I wish that consumer protection laws provided better mechanisms to discourage and/or combat frivolous litigation. It is incredibly frustrating when you see opposing counsel acting in a manner which suggests they don’t really care about their consumer clients. I am 110% onboard for doing what is right, fair, and equitable when its warranted. However, no one likes to be taken advantage of. More often than I’d like to admit, I’ve seen consumer attorneys take advantage of the system to harass law abiding collection agencies, and ultimately, act in their own best interests rather than in the best interests of their clients.  

If you weren’t in this industry, what would you be doing?
I probably would have pursued a career where the law, archeology, and/or anthropology intersect. I love archelogy, anthropology, and history! Or I would have pursued a career where I could have built upon my DOJ experience.

Describe a typical work day.
Typical – I wish! I’ve been trying to practice time-blocking in my day, where I set aside time to work on things I need to get done. So far it is helping me get things done but my emails pile up quickly when I’m working on something and ignoring my inbox. Nonetheless, on a typical day I can have a variety of things cross my desk: collector scripts to review, contracts to create or edit, articles to read from AccountsRecovery.Net for the latest case run-downs, calls with colleagues on a variety of projects or company initiatives, cases to assess, issues to research, and the list goes on and on.

What is your guilty pleasure?
This one was easy to answer – Sugar Free Red Bull. Anyone I work with knows I usually have one of these around 1:00 or 2:00 pm in the afternoon.

What is the best advice you’ve ever received?
Proper preparation prevents poor performance. Everyday my 7th grade math teacher used to write an affirmation on the whiteboard and make us copy it. However, he had a fixed banner across the top of the whiteboard which read “Proper preparation prevents poor performance.” That resonated with me – especially because I was never good at math but managed to get A’s because of the time I spent studying, practicing, and preparing. I’ve never forgotten this saying. It has served me well in my personal and professional life.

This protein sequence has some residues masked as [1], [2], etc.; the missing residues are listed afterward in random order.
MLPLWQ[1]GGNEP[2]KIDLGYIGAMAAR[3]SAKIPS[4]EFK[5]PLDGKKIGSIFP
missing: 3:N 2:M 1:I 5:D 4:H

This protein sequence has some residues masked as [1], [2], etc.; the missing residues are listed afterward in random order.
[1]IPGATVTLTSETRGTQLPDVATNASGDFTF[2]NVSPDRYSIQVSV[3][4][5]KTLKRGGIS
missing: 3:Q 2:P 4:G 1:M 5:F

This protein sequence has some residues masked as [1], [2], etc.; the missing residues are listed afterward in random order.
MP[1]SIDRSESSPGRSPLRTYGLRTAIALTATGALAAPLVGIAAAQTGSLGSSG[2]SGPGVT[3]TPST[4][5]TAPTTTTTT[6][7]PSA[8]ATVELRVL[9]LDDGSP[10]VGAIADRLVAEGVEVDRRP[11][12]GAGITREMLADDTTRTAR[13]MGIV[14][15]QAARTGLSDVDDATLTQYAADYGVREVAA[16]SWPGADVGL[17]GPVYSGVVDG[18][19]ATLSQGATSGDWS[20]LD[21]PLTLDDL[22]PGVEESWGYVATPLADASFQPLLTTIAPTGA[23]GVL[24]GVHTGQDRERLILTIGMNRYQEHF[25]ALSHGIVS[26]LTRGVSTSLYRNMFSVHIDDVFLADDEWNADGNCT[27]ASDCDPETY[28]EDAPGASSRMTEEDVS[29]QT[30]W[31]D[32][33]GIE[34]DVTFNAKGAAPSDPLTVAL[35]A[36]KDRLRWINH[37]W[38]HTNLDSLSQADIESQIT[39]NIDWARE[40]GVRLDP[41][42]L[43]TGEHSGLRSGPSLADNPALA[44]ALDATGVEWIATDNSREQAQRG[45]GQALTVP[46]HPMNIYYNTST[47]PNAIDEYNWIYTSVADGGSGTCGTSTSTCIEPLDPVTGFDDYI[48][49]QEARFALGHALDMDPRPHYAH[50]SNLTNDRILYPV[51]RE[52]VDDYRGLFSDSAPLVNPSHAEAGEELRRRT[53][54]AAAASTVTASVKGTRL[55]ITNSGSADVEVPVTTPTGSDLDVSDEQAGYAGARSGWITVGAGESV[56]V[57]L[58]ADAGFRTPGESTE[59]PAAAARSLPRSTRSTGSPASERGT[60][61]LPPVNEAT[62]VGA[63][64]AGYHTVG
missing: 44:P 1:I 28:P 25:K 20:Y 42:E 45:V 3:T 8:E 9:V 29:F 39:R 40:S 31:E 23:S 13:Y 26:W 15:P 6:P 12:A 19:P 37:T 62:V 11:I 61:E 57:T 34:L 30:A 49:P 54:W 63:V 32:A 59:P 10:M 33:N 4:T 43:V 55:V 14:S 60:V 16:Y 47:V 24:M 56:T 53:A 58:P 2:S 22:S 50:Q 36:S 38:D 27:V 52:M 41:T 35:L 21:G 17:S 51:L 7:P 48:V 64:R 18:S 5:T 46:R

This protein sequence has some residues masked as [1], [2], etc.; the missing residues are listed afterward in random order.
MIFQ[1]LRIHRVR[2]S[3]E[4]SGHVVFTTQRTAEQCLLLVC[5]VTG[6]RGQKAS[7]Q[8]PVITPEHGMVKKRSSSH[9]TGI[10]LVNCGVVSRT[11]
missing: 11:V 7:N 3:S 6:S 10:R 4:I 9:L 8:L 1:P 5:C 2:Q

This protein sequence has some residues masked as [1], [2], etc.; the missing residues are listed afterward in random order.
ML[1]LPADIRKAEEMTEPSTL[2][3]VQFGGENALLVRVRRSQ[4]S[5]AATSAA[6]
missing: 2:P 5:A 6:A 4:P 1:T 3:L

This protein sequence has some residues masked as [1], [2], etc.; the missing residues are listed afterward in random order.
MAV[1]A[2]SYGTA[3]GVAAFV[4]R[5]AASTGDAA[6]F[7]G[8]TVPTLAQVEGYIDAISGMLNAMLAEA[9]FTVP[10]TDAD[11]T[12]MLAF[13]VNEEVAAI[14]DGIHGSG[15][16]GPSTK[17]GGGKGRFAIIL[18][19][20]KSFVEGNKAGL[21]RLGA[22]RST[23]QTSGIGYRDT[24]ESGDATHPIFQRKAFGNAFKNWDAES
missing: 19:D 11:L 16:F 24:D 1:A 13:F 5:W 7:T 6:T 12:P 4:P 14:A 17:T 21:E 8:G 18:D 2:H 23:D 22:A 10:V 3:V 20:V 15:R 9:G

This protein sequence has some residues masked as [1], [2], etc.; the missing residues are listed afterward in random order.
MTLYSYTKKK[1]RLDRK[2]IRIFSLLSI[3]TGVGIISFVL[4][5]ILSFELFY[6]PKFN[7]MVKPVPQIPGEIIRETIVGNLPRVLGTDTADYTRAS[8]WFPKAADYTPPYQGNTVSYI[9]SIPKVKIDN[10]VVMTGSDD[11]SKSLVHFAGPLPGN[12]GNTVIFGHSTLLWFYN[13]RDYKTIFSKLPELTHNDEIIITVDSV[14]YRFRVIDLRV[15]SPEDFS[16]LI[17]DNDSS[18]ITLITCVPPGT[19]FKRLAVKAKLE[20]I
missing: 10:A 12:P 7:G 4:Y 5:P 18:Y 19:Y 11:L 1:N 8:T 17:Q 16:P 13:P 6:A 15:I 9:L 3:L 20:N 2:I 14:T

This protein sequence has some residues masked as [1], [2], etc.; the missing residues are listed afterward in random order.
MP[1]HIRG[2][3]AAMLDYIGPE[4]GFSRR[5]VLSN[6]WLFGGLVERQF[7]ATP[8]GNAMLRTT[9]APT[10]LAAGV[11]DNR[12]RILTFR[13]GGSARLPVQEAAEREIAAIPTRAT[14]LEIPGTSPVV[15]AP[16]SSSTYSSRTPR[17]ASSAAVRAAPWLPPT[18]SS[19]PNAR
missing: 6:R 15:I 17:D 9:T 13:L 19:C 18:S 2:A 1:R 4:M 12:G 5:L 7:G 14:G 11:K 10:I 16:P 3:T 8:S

What are you currently reading?
I’ve got a huge reading stack. I don’t really read a book from start to finish before I pick up a new one. Right now I’m cycling through these books and magazines: Power-Up – How Smart Women Win in the New Economy by Magdalena Yesil; My Own Words by Justice Ruth Bader Ginsberg; Scalia Speaks: Reflections on Law, Faith, and Life Well Lived by Justice Antonin Scalia; Leadership in Turbulent Times by Doris Kearns Goodwin; The Library Book by Susan Orlean; a biography on Joan of Arc; Harvard Business Review; and Archaeology Magazine.

What is one fact you’d like everyone in the industry to know about you?
My husband and I love our dogs! So much, in fact, that my husband quit his job and decided to design and open a hangout for dogs and their best friends. It’s called Mutts and Mugs Park Pub in Sacramento, California. It will be a place where you can unleash your dog while having coffee, beer, or wine. Mutts and Mugs will host special events, such as Pictures with Santa Paws during Christmas, Howl-O-Ween Costume Contests in October, or Cinco de Mutto in May. I genuinely love what I do and our industry, so I let my husband be the entrepreneur with our idea. The good part is that I still get to help with the fun bits (like planning Saint Pet-tricks Day, haha!) It has been a wild journey, but I’m learning so much from this experience. I have a whole new appreciation for all the small businesses and entrepreneurs out there.

Who else would you like to see answer these questions?
Leah Dempsey of ACA International.